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Windows 7: Windows kernel 'zero-day' found in Duqu attack

02 Nov 2011   #1

Win 7 32 Home Premium, Win 7 64 Pro, Win 8.1 Pro
 
 
Windows kernel 'zero-day' found in Duqu attack

Quote:
The vulnerability has since been reported to Microsoft. However, the company has not yet issued a security advisory to provide pre-patch mitigation guidance to Windows users.

One version of the attack was triggered by a rigged Microsoft Word .doc that probably included some social engineering and required the target to open the booby-trapped file. However, since this is a kernel vulnerability, it is possible that other attack vectors have been/could be used.

Here’s more information on the zero-day component from Symantec:

Once Duqu is able to get a foothold in an organization through the zero-day exploit, the attackers can command it to spread to other computers. In one organization, evidence was found that showed the attackers commanding Duqu to spread across SMB shares. Interestingly though, some of the newly infected computers did not have the ability to connect to the Internet and thereby the command-and-control (C&C) server. The Duqu configuration files on these computers were instead configured not to communicate directly with the C&C server, but to use a file-sharing C&C protocol with another compromised computer that had the ability to connect to the C&C server. Consequently, Duqu creates a bridge between the network’s internal servers and the C&C server. This allowed the attackers to access Duqu infections in secure zones with the help of computers outside the secure zone being used as proxies.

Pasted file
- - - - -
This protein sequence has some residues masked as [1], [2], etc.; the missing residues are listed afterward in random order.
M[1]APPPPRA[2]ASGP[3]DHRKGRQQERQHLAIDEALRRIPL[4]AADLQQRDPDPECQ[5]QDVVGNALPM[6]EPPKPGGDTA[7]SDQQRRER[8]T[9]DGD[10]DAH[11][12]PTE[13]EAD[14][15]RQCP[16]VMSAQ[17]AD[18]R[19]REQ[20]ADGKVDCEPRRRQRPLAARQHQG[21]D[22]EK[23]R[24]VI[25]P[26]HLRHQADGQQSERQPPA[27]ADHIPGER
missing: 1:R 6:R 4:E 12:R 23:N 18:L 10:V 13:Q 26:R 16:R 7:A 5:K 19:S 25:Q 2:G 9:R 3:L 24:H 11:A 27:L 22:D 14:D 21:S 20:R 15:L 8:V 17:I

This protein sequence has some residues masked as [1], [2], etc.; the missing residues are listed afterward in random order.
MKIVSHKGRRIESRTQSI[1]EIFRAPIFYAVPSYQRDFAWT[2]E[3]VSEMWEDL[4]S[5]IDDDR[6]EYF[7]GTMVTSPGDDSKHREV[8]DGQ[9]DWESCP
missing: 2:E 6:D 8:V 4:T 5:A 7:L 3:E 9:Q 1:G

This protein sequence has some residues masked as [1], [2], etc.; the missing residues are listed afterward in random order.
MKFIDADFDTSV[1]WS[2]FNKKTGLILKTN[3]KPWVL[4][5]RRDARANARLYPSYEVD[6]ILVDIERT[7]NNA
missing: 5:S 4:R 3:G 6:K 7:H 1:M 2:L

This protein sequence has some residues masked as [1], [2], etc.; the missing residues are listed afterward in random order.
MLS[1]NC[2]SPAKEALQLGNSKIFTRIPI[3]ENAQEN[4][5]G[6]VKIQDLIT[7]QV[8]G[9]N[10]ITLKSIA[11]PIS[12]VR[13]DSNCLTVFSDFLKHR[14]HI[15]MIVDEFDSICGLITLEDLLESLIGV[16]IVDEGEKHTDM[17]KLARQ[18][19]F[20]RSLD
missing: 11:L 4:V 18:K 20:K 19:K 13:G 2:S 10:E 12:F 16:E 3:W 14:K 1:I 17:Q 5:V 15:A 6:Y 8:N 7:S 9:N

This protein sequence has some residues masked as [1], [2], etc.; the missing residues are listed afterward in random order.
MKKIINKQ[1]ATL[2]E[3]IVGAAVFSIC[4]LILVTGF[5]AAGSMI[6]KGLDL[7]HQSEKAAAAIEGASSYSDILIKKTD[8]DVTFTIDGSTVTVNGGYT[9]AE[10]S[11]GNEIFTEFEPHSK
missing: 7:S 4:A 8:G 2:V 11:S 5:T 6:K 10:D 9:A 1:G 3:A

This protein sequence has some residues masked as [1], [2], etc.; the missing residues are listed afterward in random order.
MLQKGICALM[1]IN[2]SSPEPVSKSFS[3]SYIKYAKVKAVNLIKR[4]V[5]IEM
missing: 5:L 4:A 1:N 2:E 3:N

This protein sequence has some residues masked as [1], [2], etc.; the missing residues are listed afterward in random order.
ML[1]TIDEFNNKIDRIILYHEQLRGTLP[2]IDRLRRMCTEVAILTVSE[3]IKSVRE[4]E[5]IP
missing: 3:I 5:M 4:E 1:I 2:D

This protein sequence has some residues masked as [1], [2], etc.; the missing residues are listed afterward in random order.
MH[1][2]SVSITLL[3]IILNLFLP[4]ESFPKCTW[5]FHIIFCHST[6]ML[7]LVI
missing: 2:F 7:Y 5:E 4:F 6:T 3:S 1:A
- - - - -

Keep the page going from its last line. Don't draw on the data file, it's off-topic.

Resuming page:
While the number of confirmed Duqu infections is still limited, using the above techniques we have seen Duqu spread across several countries. At the time of writing, Duqu infections have been confirmed in six possible organizations in eight countries.
Quote:
Still no formal security advisory from Microsoft but we now have a confirmation via the Microsoft Security Response Center’s Twitter account.

“We are working to address a vulnerability believed to be connected to the Duqu malware.”


Here’s a direct quote from Microsoft’s Jerry Bryant:

“Microsoft is collaborating with our partners to provide protections for a vulnerability used in targeted attempts to infect computers with the Duqu malware. We are working diligently to address this issue and will release a security update for customers through our security bulletin process.”
Read More:

Windows kernel 'zero-day' found in Duqu attack | ZDNet



My System SpecsSystem Spec
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02 Nov 2011   #2

Microsoft Community Contributor Award Recipient

Windows 7 Home Premium x64 SP1
 
 

Was just coming to post this

Quote:
In the continuing saga of the malware known as Duqu, CrySyS Lab at the Budapest University of Technology and Economics has announced it was able to acquire a copy of the "dropper" from one of the victims.

What is a dropper and what does this mean? A dropper is a term used by anti-virus researchers to denote a piece of code that is usually installed onto a computer to download further malicious components.

Droppers are typically very small, are designed to evade detection by anti-virus and can sometimes contain exploit code used to inject themselves onto the target computer.